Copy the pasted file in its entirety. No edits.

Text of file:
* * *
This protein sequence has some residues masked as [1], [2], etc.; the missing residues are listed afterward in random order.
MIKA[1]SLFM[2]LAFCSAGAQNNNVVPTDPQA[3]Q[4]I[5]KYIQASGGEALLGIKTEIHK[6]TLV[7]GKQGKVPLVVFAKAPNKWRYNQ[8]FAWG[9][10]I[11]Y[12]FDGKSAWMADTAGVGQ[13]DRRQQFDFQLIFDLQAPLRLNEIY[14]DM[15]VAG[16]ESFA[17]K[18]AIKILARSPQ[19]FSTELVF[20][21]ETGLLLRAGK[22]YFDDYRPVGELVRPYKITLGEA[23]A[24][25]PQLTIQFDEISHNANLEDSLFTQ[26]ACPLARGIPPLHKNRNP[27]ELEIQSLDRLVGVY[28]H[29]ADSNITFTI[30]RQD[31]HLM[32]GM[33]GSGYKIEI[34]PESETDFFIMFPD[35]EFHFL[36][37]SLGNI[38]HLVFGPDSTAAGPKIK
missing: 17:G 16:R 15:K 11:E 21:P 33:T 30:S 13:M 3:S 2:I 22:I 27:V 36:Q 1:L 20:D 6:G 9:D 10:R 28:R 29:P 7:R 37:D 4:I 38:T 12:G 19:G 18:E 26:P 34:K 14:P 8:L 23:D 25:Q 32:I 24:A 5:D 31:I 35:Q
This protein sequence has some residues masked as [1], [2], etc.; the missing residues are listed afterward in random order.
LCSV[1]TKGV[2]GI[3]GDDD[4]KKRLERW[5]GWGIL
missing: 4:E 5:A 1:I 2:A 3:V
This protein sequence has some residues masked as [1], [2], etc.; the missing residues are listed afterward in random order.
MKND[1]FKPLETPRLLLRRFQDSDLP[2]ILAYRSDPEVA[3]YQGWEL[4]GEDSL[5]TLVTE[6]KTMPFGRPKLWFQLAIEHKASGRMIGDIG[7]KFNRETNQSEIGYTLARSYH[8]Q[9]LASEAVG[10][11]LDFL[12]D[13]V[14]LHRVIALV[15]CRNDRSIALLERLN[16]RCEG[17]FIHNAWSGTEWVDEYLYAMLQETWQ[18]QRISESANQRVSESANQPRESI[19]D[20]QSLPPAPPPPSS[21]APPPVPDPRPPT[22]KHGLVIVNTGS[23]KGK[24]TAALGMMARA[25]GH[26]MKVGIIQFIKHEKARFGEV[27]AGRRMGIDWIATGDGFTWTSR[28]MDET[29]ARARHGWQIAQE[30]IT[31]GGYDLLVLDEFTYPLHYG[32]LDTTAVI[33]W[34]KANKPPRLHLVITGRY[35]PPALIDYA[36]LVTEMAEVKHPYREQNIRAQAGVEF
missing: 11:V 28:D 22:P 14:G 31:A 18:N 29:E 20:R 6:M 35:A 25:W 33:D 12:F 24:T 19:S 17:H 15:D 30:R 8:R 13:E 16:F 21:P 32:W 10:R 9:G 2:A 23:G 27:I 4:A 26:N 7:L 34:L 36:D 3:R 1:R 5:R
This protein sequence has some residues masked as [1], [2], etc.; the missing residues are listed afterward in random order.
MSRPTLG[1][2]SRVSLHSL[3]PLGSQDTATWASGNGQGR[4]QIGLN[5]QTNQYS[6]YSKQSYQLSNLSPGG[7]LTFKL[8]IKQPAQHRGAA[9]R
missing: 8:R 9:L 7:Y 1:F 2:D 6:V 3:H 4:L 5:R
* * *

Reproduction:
This protein sequence has some residues masked as [1], [2], etc.; the missing residues are listed afterward in random order.
MIKA[1]SLFM[2]LAFCSAGAQNNNVVPTDPQA[3]Q[4]I[5]KYIQASGGEALLGIKTEIHK[6]TLV[7]GKQGKVPLVVFAKAPNKWRYNQ[8]FAWG[9][10]I[11]Y[12]FDGKSAWMADTAGVGQ[13]DRRQQFDFQLIFDLQAPLRLNEIY[14]DM[15]VAG[16]ESFA[17]K[18]AIKILARSPQ[19]FSTELVF[20][21]ETGLLLRAGK[22]YFDDYRPVGELVRPYKITLGEA[23]A[24][25]PQLTIQFDEISHNANLEDSLFTQ[26]ACPLARGIPPLHKNRNP[27]ELEIQSLDRLVGVY[28]H[29]ADSNITFTI[30]RQD[31]HLM[32]GM[33]GSGYKIEI[34]PESETDFFIMFPD[35]EFHFL[36][37]SLGNI[38]HLVFGPDSTAAGPKIK
missing: 17:G 16:R 15:K 11:E 21:P 33:T 30:S 13:M 3:S 2:I 22:I 27:V 36:Q 1:L 20:D 6:G 9:D 10:R 28:R 29:P 7:R 37:D 4:I 38:T 12:G 19:G 18:E 26:P 34:K 14:P 8:L 23:D 25:Q 32:I 24:A 5:D 31:I 35:Q
This protein sequence has some residues masked as [1], [2], etc.; the missing residues are listed afterward in random order.
LCSV[1]TKGV[2]GI[3]GDDD[4]KKRLERW[5]GWGIL
missing: 4:E 5:A 1:I 2:A 3:V
This protein sequence has some residues masked as [1], [2], etc.; the missing residues are listed afterward in random order.
MKND[1]FKPLETPRLLLRRFQDSDLP[2]ILAYRSDPEVA[3]YQGWEL[4]GEDSL[5]TLVTE[6]KTMPFGRPKLWFQLAIEHKASGRMIGDIG[7]KFNRETNQSEIGYTLARSYH[8]Q[9]LASEAVG[10][11]LDFL[12]D[13]V[14]LHRVIALV[15]CRNDRSIALLERLN[16]RCEG[17]FIHNAWSGTEWVDEYLYAMLQETWQ[18]QRISESANQRVSESANQPRESI[19]D[20]QSLPPAPPPPSS[21]APPPVPDPRPPT[22]KHGLVIVNTGS[23]KGK[24]TAALGMMARA[25]GH[26]MKVGIIQFIKHEKARFGEV[27]AGRRMGIDWIATGDGFTWTSR[28]MDET[29]ARARHGWQIAQE[30]IT[31]GGYDLLVLDEFTYPLHYG[32]LDTTAVI[33]W[34]KANKPPRLHLVITGRY[35]PPALIDYA[36]LVTEMAEVKHPYREQNIRAQAGVEF
missing: 11:V 28:D 22:P 14:G 31:A 18:N 29:E 20:R 6:M 35:A 25:W 33:D 12:F 24:T 19:S 17:H 15:D 30:R 8:R 13:E 16:F 21:P 32:W 10:R 9:G 2:A 23:G 27:I 4:A 26:N 7:L 34:L 36:D 3:R 1:R 5:R
This protein sequence has some residues masked as [1], [2], etc.; the missing residues are listed afterward in random order.
MSRPTLG[1][2]SRVSLHSL[3]PLGSQDTATWASGNGQGR[4]QIGLN[5]QTNQYS[6]YSKQSYQLSNLSPGG[7]LTFKL[8]IKQPAQHRGAA[9]R
missing: 8:R 9:L 7:Y 1:F 2:D 6:V 3:H 4:L 5:R